The Indian Ministry of Defense is awaiting the results of trials to do with their Excalibur program, of which they are hoping will pass, and then plans to purchase over 600,000 rifles, at the price of 60,000 INR, or around $900 US dollars each. We’ve already covered the severe reliability problems with the INSAS in an article at TFB here, and we have a post about the first news of the Excalibur back in July. In case anyone was wondering, the name Excalibur has nothing to do with a possible play on the word “caliber” but instead is the name of the sword in the myth of King Arthur in Britain, where he pulls the sword out of the stone to become king. Unfortunately for India, it looks like they’re having an awfully hard time pulling the metaphorical perfect infantry rifle out of the stone. The article also mentions that the Indian Armed Forces are still in the process of looking for a carbine since they officially discontinued the 9x19mm Sterling in 2010 (I’m sure they still have tons scattered across armories and still in use, but at least from an official standpoint) and are still waiting to decide on several foreign carbines that were submitted. Of course this is also the bulk of the Armed Forces we are talking about here, the special forces and Indian Marines have their separate procurement programs. From Jane’s-
Senior army officials told IHS Jane’s that 200 prototype Excalibur rifles, fabricated at the Ordnance Factory Board’s (OFB’s) Rifle Factory Ishapur (RFI) in eastern India, would undergo user evaluation trials later in 2015.
Once approved, the army plans to induct over 600,000 Excalibur rifles for around INR36 billion (USD541 million), or around INR60,000 each.
The army opted for the Excalibur after scrapping its 2011 tender for 66,000 multicalibre assault rifles in June, as none of the four foreign models tested met its qualitative requirements.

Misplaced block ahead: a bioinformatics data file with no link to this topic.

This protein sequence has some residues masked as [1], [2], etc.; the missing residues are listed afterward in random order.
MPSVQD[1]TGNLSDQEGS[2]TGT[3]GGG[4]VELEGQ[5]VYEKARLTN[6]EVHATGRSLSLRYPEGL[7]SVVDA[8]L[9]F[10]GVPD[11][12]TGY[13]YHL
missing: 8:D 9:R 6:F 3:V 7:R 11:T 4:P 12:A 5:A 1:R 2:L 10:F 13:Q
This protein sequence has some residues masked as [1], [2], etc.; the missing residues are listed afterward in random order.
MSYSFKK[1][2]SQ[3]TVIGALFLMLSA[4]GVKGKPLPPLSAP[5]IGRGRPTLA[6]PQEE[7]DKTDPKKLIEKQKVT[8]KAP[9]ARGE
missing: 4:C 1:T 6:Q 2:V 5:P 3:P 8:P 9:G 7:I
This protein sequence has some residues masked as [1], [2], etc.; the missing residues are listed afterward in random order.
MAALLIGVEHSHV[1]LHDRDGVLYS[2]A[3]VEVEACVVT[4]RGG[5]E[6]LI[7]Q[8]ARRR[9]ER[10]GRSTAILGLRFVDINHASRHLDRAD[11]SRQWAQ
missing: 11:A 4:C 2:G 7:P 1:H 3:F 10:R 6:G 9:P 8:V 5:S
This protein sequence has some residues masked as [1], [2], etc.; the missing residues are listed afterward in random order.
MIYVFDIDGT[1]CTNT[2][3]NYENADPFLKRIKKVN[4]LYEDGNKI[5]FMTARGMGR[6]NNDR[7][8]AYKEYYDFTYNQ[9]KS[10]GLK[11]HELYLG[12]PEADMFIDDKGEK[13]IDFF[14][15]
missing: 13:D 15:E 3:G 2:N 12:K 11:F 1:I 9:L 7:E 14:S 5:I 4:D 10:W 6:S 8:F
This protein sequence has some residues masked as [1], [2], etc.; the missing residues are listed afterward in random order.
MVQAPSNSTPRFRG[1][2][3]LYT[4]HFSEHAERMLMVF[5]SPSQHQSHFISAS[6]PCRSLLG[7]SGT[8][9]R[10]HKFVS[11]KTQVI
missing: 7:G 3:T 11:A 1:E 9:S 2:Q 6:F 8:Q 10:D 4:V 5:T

The Excalibur is a retrofitted version of the Indian Small Arms System (INSAS) assault rifle, designed by India’s Defence Research and Development Organisation (DRDO) and rejected by the army in 2010 for being “operationally inadequate”.
The Excalibur’s barrel is 4 mm shorter than that of the INSAS and its hand guard is smaller.
Indian Army Chief of Staff General Dalbir Singh is strongly backing Excalibur as it is a ‘Made in India’ programme and so fits in with the government’s preference for locally manufactured equipment. He has posted infantry officers at RFI to conduct test firings and offer advice on design improvement, sources said.
On 1 September Gen Singh, accompanied by Lieutenant General Sanjay Kulkarni, Director General Infantry (DGI), visited the RFI and personally conducted the ‘water’ and ‘mud’ tests on the rifle, which it reportedly cleared. Both officers also proposed ergonomic alterations to the rifle to render it more user-friendly.
The OFB aims to begin series producing Excalibur on modified INSAS production lines at RFI in 2016 .
Meanwhile, the army has still to decide the outcome of the 2010 tender for 44,618 close quarter battle (CQB) carbines, trials for which concluded in 2013. These featured Beretta’s ARX 160, IWI’s Galil ACE carbine, and Colt’s M4.
The Indian Army has been without a carbine since 2010 when it removed the licence-built Stirling 1A1 9 mm sub-machine gun from service.
While you have a second, this video seems to be taken at an exposition of some sort in India, where the Excalibur is being displayed and talked about. Very crowded noise volume so be sure to turn down your speakers.
Another interesting tidbit that people we have previously neglected to mention is that the Excalibur is nothing new, the concept has been around since the 1990s as apart of the INSAS program. Initially the program was to include an Assault rifle, carbine, LMG, and an Excalibur rifle, with a polymer stock and ability to mount night vision devices (no picatinny rails, 1990s timeframe). So it isn’t as if this advanced rifle just appeared out of nowhere, no, it was included in the INSAS project from the very get go, and has just been continually upgraded. Personally if I were serving in the Indian Army for this time frame, I’d be little angry that a badly performing rifle was fielded to me, while a possibly better alternative had been right there all along. Then again, it was rejected in 2010 for being inadequate.